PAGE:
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Predicting condom use in adolescents: a test of three socio-cognitive models using a structural equation modeling approach

Overview of attention for article published in BMC Public Health, January 2016
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About this Attention Score

  • In the top 25% of all research outputs scored by Altmetric
  • Good Attention Score compared to outputs of the same age (73rd percentile)
  • Good Attention Score compared to outputs of the same age and source (65th percentile)

Mentioned by

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5 tweeters

Citations

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34 Dimensions

Readers on

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138 Mendeley
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Title
Predicting condom use in adolescents: a test of three socio-cognitive models using a structural equation modeling approach
Published in
BMC Public Health, January 2016
DOI 10.1186/s12889-016-2702-0
Pubmed ID
Authors

José P. Espada, Alexandra Morales, Alejandro Guillén-Riquelme, Rafael Ballester, Mireia Orgilés

Abstract

The theory of planned behavior (TPB), socio-cognitive model (SCM), and information-motivation-behavioral skills (IMB) model are effective in predicting condom use. However, the adequacy of these three theoretical models in predicting the frequency of condom use (FCU) among young people has not been compared. This cross-sectional study tested the applicability and suitability of these three models in predicting the FCU, and analyzed the relationships among the postulated constructs. Sexually experienced adolescents (n = 410) aged 13-18 completed a survey assessing the TPB, SCM, and IMB model constructs. Participants were students recruited from 18 high schools, randomly selected from the north, south, east, and southeast of Spain. A structural equation modelling (SEM) analysis was applied to test TPB, SCM and IBM and constructs relationships of each model using R. The results of SEM demonstrated that behavioral skills predict behavior via motivation as hypothesized by the IMB model, but not directly via knowledge about condom use and sexually transmitted infections (STIs). Cognitive factors, such knowledge about condom use and STIs as well as condom use self-efficacy, directly predicted the FCU when modeled as per the SCM. According to the TPB, condom use intention was the best predictor of the FCU, and condom use intention was predicted by attitudes toward condom use and subjective norms related to condom use, but perceived control was not directly or indirectly related to the FCU. Based on the data, the TPB becomes the best-fit model for predicting the FCU among young people compared to the SCM and IMB model. From a statistical perspective, the TPB seems to be the most suitable model for predicting the FCU among young people compared to the other models. Overall, key direct predictors of the FCU in adolescents included condom use intention, behavioral skills and cognitive factors, such as STIs knowledge and condom use self-efficacy. The next step should be to test integrative models that include personal, contextual, environmental, and social factors.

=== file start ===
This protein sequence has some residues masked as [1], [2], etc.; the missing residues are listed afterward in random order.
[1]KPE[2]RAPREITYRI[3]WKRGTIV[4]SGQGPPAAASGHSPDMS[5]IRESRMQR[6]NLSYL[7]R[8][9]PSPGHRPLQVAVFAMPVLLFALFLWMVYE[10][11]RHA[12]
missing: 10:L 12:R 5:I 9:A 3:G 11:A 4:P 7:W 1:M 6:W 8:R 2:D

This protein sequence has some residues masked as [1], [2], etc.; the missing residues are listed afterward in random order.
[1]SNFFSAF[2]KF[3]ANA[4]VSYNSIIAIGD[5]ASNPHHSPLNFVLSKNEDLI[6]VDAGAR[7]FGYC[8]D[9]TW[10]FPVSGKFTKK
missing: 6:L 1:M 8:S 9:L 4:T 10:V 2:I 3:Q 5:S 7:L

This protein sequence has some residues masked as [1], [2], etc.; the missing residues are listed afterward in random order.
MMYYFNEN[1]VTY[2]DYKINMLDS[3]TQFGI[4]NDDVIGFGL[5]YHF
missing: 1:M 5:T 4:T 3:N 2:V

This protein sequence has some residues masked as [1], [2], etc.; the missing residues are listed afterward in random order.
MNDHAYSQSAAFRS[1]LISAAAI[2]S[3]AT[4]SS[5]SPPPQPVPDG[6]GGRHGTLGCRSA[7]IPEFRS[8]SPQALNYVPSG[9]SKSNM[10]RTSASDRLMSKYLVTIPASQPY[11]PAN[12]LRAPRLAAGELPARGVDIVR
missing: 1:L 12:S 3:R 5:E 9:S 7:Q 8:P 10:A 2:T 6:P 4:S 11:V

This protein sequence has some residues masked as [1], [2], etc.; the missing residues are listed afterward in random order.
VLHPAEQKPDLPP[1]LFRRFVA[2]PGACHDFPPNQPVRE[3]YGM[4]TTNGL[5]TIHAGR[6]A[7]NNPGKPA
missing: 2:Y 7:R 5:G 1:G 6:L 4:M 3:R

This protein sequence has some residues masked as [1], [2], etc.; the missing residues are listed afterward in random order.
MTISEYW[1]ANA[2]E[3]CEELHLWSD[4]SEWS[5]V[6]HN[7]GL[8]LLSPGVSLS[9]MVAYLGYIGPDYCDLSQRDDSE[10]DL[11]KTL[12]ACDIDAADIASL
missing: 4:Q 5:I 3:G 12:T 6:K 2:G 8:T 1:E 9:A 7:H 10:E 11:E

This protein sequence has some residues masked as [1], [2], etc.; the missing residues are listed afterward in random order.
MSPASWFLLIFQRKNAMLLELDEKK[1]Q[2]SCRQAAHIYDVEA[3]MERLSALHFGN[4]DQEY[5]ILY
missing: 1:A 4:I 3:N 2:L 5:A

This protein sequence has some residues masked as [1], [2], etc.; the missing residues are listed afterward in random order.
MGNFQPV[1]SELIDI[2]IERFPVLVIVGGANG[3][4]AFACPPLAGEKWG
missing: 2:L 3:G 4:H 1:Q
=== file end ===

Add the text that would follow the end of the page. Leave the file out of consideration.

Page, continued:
Twitter Demographics

The data shown below were collected from the profiles of 5 tweeters who shared this research output. Click here to find out more about how the information was compiled.

Mendeley readers

The data shown below were compiled from readership statistics for 138 Mendeley readers of this research output. Click here to see the associated Mendeley record.

Geographical breakdown

Country Count As %
Indonesia 1 <1%
Belgium 1 <1%
Unknown 136 99%

Demographic breakdown

Readers by professional status Count As %
Student > Master 29 21%
Student > Ph. D. Student 20 14%
Student > Bachelor 18 13%
Student > Doctoral Student 12 9%
Researcher 10 7%
Other 28 20%
Unknown 21 15%
Readers by discipline Count As %
Psychology 27 20%
Nursing and Health Professions 25 18%
Medicine and Dentistry 23 17%
Social Sciences 14 10%
Engineering 4 3%
Other 19 14%
Unknown 26 19%

Attention Score in Context

This research output has an Altmetric Attention Score of 5. This is our high-level measure of the quality and quantity of online attention that it has received. This Attention Score, as well as the ranking and number of research outputs shown below, was calculated when the research output was last mentioned on 05 July 2017.
All research outputs
#2,753,374
of 11,430,110 outputs
Outputs from BMC Public Health
#2,973
of 7,834 outputs
Outputs of similar age
#88,331
of 341,889 outputs
Outputs of similar age from BMC Public Health
#85
of 252 outputs
Altmetric has tracked 11,430,110 research outputs across all sources so far. Compared to these this one has done well and is in the 75th percentile: it's in the top 25% of all research outputs ever tracked by Altmetric.
So far Altmetric has tracked 7,834 research outputs from this source. They typically receive a lot more attention than average, with a mean Attention Score of 10.2. This one has gotten more attention than average, scoring higher than 61% of its peers.
Older research outputs will score higher simply because they've had more time to accumulate mentions. To account for age we can compare this Altmetric Attention Score to the 341,889 tracked outputs that were published within six weeks on either side of this one in any source. This one has gotten more attention than average, scoring higher than 73% of its contemporaries.
We're also able to compare this research output to 252 others from the same source and published within six weeks on either side of this one. This one has gotten more attention than average, scoring higher than 65% of its contemporaries.